I record every performance (audio and/or video), but even in listening back to it, I don't always catch things. Glaring mistakes or big things do stand out, but often the more subtle things can even escape me on reviewing my work. It's like writing a term paper, and when you edit it, you keep missing the same mistakes, yet when someone else reads it, they can spot things immediately.

An Outside Perspective

My wife, who…

This Is A Lifelong Evolution

Instant gratification

We admittedly live in an era of instant gratification. With the internet, we have an instant connection to more information than anytime in history. Cell phones, tablets, computers—they all contact us to the world at large.

One of the advantages of this global communication is that we can take a lot of short cuts to get to where we want to be. If something breaks in my house, I can usually find a video on YouTube™ that will show me how to repair it. I don't have to study for years to become some sort of mechanic to fix it. But this also means that because I can watch and follow YouTube™ videos, that I'm NOT a qualified mechanic or repairman.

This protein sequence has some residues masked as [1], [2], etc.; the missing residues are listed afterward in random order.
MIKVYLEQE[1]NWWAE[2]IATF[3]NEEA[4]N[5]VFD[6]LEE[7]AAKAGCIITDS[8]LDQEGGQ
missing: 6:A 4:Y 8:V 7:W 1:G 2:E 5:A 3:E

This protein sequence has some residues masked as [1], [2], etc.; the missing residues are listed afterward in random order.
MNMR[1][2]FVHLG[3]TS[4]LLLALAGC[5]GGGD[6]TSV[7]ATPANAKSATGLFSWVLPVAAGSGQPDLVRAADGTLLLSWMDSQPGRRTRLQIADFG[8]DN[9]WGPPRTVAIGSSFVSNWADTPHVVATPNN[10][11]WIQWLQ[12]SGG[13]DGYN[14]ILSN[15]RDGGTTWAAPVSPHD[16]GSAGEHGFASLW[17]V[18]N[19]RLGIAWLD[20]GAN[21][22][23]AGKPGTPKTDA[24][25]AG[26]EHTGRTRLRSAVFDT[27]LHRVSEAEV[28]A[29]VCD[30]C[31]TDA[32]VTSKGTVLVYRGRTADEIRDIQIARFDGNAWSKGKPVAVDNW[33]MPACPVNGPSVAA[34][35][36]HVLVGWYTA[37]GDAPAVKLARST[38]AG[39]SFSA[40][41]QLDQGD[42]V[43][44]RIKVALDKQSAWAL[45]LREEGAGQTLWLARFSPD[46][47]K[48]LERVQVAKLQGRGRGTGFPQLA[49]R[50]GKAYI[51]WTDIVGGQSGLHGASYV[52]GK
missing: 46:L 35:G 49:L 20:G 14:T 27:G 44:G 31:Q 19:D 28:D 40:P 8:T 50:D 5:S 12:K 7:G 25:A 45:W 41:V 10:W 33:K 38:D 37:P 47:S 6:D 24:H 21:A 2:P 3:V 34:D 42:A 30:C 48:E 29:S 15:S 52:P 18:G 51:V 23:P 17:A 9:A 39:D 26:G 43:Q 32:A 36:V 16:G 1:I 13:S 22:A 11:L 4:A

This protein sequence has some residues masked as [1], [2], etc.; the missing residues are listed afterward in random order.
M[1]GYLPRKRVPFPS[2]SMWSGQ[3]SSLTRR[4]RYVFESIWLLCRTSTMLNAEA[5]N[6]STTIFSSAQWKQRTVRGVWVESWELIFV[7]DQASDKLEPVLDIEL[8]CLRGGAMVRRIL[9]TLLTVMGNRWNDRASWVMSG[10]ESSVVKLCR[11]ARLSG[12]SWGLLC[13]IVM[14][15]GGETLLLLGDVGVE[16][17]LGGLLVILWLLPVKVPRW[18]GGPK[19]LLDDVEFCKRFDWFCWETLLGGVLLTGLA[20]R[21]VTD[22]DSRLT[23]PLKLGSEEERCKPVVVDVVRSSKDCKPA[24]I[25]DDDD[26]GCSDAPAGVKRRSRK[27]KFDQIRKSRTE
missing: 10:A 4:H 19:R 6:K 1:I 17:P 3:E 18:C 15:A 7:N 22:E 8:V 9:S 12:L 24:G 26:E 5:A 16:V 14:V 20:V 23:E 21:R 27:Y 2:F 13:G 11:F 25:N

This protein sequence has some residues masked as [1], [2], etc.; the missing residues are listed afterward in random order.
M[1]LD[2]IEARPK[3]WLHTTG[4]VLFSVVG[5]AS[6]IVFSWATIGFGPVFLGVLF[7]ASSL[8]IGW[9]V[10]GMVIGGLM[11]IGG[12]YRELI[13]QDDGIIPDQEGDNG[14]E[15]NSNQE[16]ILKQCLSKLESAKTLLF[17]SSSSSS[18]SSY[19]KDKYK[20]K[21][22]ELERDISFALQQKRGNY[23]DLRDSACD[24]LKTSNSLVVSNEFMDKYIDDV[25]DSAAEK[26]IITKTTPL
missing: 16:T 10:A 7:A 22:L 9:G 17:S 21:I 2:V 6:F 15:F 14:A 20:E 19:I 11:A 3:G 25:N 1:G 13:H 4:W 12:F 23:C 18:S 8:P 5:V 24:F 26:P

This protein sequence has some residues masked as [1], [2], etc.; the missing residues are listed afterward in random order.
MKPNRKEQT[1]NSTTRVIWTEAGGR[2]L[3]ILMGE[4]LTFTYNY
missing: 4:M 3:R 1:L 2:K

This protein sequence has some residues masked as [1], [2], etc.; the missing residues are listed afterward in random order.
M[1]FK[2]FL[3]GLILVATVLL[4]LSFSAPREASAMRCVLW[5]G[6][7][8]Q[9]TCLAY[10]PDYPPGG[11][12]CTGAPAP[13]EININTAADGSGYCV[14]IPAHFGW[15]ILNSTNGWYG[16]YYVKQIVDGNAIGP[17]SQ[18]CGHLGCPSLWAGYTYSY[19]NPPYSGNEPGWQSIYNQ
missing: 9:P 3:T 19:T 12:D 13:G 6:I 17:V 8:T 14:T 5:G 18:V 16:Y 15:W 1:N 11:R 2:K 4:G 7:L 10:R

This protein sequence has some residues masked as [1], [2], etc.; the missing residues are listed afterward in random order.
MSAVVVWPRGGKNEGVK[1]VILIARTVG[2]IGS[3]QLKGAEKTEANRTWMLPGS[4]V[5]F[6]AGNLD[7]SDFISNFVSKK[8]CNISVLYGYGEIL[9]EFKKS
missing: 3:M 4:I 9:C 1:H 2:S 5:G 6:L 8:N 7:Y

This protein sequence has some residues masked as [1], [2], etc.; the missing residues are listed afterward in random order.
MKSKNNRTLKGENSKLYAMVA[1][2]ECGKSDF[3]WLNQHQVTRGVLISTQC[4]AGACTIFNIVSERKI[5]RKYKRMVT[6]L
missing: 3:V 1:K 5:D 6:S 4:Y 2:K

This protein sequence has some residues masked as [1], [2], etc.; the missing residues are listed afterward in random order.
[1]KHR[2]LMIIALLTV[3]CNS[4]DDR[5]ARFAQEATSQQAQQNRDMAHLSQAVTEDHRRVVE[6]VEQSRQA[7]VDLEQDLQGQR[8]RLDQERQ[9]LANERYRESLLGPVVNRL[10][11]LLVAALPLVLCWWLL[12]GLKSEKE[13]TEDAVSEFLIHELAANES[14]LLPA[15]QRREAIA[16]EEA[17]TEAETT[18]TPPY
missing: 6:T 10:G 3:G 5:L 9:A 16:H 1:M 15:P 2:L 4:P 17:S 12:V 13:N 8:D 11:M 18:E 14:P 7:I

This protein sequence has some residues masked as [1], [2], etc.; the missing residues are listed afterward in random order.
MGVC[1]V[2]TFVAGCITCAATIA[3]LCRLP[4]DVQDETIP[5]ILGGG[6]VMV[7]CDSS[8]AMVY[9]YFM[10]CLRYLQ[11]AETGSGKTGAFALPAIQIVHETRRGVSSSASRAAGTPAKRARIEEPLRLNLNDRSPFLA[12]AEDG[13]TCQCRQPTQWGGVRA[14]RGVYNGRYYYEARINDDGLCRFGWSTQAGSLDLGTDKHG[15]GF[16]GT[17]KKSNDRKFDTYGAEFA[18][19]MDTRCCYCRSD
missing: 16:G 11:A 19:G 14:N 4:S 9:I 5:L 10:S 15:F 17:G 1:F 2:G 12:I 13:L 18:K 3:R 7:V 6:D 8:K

Yes, I can follow a video for simple repairs. 

No, I can't just open something up, know what's wrong with it, and fix it.

Amateur vs Professional

As with anything in life, there is a process of learning you need to follow.

I see this in the Gong/Singing Bowl/Sound Healing area. Many people watch a few videos, play t…

Gong Player vs Listener

I think it's important for all Gong and Bowl players to understand how the people at their sessions perceive the sounds and vibrations. It's often extremely different than how the player perceives things.

Frequencies & Wave Forms

One important idea is that the player is right there in front of the instruments. This can create a sort of proximity effect, especially with larger Gongs. With a very large Gong, you may be standing right in front of it, but the lower frequencies are not opening up until they are past you. One thing to do is to strike your Gong, or have someone else strike it, and back up slowly from it. Notice how the sound changes as you move away, not just in decreasing volume, but in frequency. Listen for hot spots where a certain low frequency jumps out.

I experienced a great example of this when I played for the grand opening of the Memphis Gong Chamber. In the main room, they have a beautiful 84" Paiste Symphonic Gong. I was able to isolate multiple hot …